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Crime And Punishment
The massacre of 25 students at a high school in Colorado shook the nation as the most devastating and heartless crime of youth. No one questions that these murders were a crime to society, as no one questions that rape, assault, and theft are also crimes. Society has dictated and labeled these actions as crimes because they harm others. One must question, however, whether the crime lies more in what caused the action. Many works of literature have posed this idea, but it is thoroughly discussed in the novel Crime and Punishment, by Fyodor Dostoevsky. Through the main character, Raskolnikov, the dictionary definition of crime and punishment become blurred. It becomes obvious that the murders he commits are not the crime, but instead are simply results of his actual crime-isolating himself from society. Raskolnikov's true crime is that he completely alienates himself from authority, love, and all associations, and his punishment is that he becomes alienated even more and is unable to reenter society. This complete isolation prevents the individualism, and liberty of thought, that Raskolnikov strives for.

Viewing Raskolnikov's actions from society's perspectives, it appears that his crime was killing Alyona Ivanovna and Lizaveta Ivanovna. What is more important to understand though, is how he arrived at this stage. What process led him to the point of killing a moneylender and her sister? The answer can be found in his alienation from the rest of the world. Razumikhin, during a discussion with Raskolnikov, states that the Socialists' view on crime is that it is "'a protest against the unnatural structure of society'" (Dostoevsky 245). Society is structured so that everyone conforms to the wishes of the greater good. By isolating himself, Raskolnikov puts himself above society and existing apart from society, because he believed the current structure of society to be unnatural. He does not wish to wait for the "common weal" and wants to have his own life (Dostoevsky 264). So, by removing himself from society it enabled him to question "'whether I was a louse like everybody else or a man, whether I was capable of stepping over the barriers or not'" (Dostoevsky 402). Is this in itself a crime? No, but his crime comes in that his isolation is so severe that he becomes self involved, and comes to see himself as an "extraordinary" man with certain rights and obligations. He forms a theory that there are two types of people:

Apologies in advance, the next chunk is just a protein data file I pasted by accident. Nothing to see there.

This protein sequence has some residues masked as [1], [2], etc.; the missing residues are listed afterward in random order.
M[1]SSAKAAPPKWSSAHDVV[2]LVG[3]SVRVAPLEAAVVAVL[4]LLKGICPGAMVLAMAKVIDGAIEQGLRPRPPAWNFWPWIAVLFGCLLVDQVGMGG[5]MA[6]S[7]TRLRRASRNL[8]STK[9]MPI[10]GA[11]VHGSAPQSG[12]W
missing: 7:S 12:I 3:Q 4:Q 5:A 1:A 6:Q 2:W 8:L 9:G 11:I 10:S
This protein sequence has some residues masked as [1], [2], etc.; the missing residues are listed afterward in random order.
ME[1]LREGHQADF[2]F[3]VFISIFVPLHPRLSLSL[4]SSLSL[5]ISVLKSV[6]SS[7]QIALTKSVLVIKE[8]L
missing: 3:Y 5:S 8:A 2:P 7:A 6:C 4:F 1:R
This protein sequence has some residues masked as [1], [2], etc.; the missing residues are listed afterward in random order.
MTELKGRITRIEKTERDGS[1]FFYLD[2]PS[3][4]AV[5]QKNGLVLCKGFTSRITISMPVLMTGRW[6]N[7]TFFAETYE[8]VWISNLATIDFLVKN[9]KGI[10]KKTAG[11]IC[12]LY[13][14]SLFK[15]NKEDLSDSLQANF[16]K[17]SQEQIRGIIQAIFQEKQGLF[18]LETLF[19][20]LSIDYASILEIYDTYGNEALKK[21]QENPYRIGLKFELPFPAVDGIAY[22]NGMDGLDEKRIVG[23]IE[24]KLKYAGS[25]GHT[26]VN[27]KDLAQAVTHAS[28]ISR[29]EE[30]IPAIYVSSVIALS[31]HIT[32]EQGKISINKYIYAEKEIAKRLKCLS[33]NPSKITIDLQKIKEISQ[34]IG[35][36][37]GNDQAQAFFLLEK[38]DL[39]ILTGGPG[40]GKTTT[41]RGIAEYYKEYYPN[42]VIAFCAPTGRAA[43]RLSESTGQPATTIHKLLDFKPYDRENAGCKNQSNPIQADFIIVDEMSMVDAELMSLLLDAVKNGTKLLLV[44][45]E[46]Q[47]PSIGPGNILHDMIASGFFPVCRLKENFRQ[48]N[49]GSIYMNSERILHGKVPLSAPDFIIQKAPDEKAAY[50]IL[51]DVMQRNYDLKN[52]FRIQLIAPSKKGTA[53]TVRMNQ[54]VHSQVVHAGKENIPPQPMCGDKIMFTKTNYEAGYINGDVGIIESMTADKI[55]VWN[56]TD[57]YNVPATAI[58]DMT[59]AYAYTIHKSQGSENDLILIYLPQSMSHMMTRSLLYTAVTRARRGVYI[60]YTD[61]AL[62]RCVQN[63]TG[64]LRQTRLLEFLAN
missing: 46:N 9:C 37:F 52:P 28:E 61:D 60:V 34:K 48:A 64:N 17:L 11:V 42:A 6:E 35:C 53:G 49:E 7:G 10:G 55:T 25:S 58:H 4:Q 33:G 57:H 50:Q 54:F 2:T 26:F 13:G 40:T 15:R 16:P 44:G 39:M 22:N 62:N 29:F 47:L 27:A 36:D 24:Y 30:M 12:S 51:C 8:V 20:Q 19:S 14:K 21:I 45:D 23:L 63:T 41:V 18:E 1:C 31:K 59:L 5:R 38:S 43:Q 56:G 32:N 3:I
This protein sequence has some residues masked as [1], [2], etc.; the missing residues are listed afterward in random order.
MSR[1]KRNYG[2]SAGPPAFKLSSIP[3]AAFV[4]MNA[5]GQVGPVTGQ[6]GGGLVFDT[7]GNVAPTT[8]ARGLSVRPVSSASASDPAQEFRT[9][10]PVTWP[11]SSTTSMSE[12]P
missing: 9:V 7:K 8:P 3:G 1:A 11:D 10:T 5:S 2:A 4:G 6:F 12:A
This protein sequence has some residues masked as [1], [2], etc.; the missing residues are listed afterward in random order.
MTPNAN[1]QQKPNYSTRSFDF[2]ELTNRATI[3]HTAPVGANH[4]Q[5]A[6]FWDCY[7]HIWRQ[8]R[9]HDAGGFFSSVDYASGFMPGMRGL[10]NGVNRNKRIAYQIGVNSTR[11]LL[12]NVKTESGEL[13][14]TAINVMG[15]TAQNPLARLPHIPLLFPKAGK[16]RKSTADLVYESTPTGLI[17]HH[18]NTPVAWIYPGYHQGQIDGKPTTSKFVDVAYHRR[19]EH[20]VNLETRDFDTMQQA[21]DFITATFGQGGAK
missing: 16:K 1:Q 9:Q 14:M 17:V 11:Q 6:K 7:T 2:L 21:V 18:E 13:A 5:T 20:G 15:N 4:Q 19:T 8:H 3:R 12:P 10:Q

A lower (of ordinary people), that is, into material serving only for the reproduction of its own kind, and into people properly speaking, that is, those who have the gift or talent of saying something new in their sphere. (Dostoevsky 250)

This second group is given special rights to do what they must in order to make their new ideas apparent, which includes the right to kill those who get in the way. These thoughts of course lead Raskolnikov to test his theory by killing the moneylender and her sister. However, as mentioned before, the killing is not the crime, but instead the fact that he alienates himself from society prevents him from obtaining the liberty of thought, that he tries to obtain through the development of his theory. According to John Mill, author of On Liberty, a person is free to develop individual thought and opinions, and in fact is encouraged to, but only as long as it does not harm others. "No person is an entirely isolated being; it is impossible for a person to do anything seriously or permanently hurtful to himself, without mischief reaching at least to his near connections, and often far beyond them" (Mill 74). Raskolnikov's isolation, his crime, does not allow him to see the implications of his actions.

As discussed before, the resulting action of Raskolnikov's crime was the murders. Even Raskolnikov admits that "'the old woman was only a symptom of my illness...I wanted to overstep all restrictions as quickly as possible...I killed not a human being but a principle'" (Dostoevsky 263-264). As he said, the murders were only a "symptom" of his isolation-isolation that led him to develop the idea that he was superior to common humanity. He does not see the murders as his crime and when Dunya speaks to him of his supposed crime, Raskolnikov asks: "'Crime? What crime?...Killing a foul, noxious louse, that old moneylender, no good to anybody, who sucked the life-blood of the poor, so vile that killing her out to bring absolution for forty sins-was that a crime?'" (Dostoevsky 498). The negative results of his isolation are that he feels no remorse for his actions, and is so involved in himself that all he can see is...
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Crime And Punishment. EssayMania.com. Retrieved on 12 Oct, 2010 from